George Burns, who lived here, was what many would have called a gentleman farmer. Although Georgie had a bit of a reputation as a lady’s man, by the time I knew him, he appeared to have lost either the urge or the opportunity!

My father used to call him as he was going by early in the morning on his way for the cows. This was not always met with an enthusiastic response from Georgie. One day Dad said: “Sorry, George, but I wasn’t up your way to call you this morning”. George replied: “It’s all right John, but I called myself this morning!”

One of George’s fields was used by Killashee GAA as their pitch for many years. \ Claire Nash

One of George’s fields was used by Killashee GAA as their pitch for many years. The visiting team got the back of the ditch nearest the gate to tog out. We used the part of the ditch that had a couple of bigger blackthorn bushes for shelter. The shower only worked if the rain coincided with the end of the match!

Jack from Kilmore

Reared a few miles away in Kilmore, out through the village of Killashee, lived Jack Higgins. Jack kept greyhounds. In fact, they were his passion. He was an ever-present sight out walking a few of his beauties.

On one of his walks, he swore he overheard the strangest expressions of affection from a courting couple, behind the hedge at a well-known lovers spot: “Oh me alum bassie, you stick to me heart like a soot-drop!”

Local Memories Longford Kilashee with Mike Magan - Village House \ Claire Nash

Jack was great company and loved telling stories, using actions and accents where appropriate. We had a silage pit across the road from Jack, so this afforded me many opportunities to visit him, which I didn’t waste. I loved his stories, particularly this one.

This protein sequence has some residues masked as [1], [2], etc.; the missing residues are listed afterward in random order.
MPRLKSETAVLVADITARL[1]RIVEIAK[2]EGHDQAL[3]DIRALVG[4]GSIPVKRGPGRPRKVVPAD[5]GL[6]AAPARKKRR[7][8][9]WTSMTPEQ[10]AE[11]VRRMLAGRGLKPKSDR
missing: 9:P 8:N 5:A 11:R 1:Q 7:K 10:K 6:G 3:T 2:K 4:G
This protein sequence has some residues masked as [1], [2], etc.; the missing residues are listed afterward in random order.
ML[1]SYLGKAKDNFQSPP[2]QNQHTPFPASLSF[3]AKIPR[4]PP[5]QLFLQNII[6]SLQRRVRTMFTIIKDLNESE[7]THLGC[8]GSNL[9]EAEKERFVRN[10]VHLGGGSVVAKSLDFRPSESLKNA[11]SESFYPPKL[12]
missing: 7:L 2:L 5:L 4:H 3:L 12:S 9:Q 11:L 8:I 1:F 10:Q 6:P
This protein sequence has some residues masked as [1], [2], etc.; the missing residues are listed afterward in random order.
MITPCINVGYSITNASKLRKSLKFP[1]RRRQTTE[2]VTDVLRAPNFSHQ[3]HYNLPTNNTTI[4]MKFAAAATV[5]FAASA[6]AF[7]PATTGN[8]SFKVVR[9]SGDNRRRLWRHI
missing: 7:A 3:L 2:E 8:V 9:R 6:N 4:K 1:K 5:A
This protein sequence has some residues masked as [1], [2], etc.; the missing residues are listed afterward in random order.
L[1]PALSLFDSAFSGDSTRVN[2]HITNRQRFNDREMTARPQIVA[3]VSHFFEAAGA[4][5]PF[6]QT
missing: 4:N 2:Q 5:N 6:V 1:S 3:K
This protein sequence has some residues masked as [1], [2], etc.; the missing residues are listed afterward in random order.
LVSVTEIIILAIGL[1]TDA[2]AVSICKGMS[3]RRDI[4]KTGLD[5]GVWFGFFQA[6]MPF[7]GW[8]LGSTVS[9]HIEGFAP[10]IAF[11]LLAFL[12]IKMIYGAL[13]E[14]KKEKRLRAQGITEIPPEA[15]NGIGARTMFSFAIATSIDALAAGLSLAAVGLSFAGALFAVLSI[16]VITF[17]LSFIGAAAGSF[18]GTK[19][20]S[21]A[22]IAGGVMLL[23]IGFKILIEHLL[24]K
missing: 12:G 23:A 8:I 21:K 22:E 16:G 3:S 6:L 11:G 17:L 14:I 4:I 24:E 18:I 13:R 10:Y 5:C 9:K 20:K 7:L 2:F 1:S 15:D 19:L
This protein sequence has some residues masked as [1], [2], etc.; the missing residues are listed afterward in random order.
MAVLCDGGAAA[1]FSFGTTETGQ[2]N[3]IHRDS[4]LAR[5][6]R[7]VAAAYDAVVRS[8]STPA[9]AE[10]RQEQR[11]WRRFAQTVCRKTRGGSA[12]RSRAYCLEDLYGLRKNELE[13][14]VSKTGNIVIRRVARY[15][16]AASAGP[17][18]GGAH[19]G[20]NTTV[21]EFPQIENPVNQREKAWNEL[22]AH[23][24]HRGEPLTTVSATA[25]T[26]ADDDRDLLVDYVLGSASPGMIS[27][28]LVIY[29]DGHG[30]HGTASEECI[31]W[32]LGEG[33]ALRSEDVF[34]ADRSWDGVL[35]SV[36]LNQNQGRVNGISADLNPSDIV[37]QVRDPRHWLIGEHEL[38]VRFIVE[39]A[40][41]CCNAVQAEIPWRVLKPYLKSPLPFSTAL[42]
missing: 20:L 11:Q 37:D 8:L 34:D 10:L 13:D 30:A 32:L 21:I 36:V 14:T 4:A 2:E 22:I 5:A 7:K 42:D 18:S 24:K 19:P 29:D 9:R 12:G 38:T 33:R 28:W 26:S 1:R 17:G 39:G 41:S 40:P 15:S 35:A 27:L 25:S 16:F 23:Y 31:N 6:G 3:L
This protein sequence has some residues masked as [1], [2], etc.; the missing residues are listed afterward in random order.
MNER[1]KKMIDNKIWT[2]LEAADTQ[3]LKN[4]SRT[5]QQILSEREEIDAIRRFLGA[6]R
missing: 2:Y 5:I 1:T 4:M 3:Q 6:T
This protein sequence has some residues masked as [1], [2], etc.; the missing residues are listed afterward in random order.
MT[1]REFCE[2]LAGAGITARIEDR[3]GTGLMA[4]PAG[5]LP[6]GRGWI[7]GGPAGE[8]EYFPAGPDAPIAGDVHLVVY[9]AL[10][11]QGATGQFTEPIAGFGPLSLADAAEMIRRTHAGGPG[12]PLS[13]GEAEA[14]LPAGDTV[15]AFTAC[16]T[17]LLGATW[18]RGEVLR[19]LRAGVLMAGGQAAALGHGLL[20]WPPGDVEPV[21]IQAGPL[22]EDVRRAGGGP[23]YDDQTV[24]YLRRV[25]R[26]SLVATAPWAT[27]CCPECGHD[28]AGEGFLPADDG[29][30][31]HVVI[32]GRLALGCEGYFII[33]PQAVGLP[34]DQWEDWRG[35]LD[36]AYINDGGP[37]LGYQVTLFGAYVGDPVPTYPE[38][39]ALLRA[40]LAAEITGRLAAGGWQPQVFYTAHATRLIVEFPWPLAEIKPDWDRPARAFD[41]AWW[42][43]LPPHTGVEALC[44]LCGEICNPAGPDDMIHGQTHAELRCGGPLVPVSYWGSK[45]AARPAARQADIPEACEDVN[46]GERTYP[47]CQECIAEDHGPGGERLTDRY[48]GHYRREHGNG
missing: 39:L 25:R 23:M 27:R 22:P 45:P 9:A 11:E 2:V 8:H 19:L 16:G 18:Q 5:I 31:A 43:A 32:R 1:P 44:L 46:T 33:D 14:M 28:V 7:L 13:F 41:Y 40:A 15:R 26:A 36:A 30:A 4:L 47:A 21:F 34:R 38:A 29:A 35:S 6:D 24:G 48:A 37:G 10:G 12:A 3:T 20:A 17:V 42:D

Selling pigs

Two of Jack’s neighbours in Kilmore were Arthur Holmes and Edmund Boyd. Arthur had a small roadside shop and Edmund had a small farm.

Edmond had a unique habit, while speaking – he would hold his hands in front of his body, rotating his thumbs around each other. The more animated or excited he got, the faster the rotation of his thumbs.

One pig fair day, Edmund got his neighbours, Jack and Arthur, to help him round up a half-reared litter of bonhams. He needed help to load them onto the horse’s cart. This took a lot of time, effort and sweat, but eventually they succeeded. And with that, Edmund headed the three miles to Longford pig fair.

The trade for pigs was bad, but our determined Edmund was holding out for a top price. One buyer had tried a couple of times, to no avail. On the third visit and still no deal he said: “I’ll tell you what sir, you can stick your pigs up your arse!”

This resulted in wild rotation of Edmund’s thumbs while he spat out his reply: “Sure that’s no talk at all, it took me and Jack Higgins and Arthur Holmes over an hour to load them into the cart and now you expect me to stick them up me arse on me own!”

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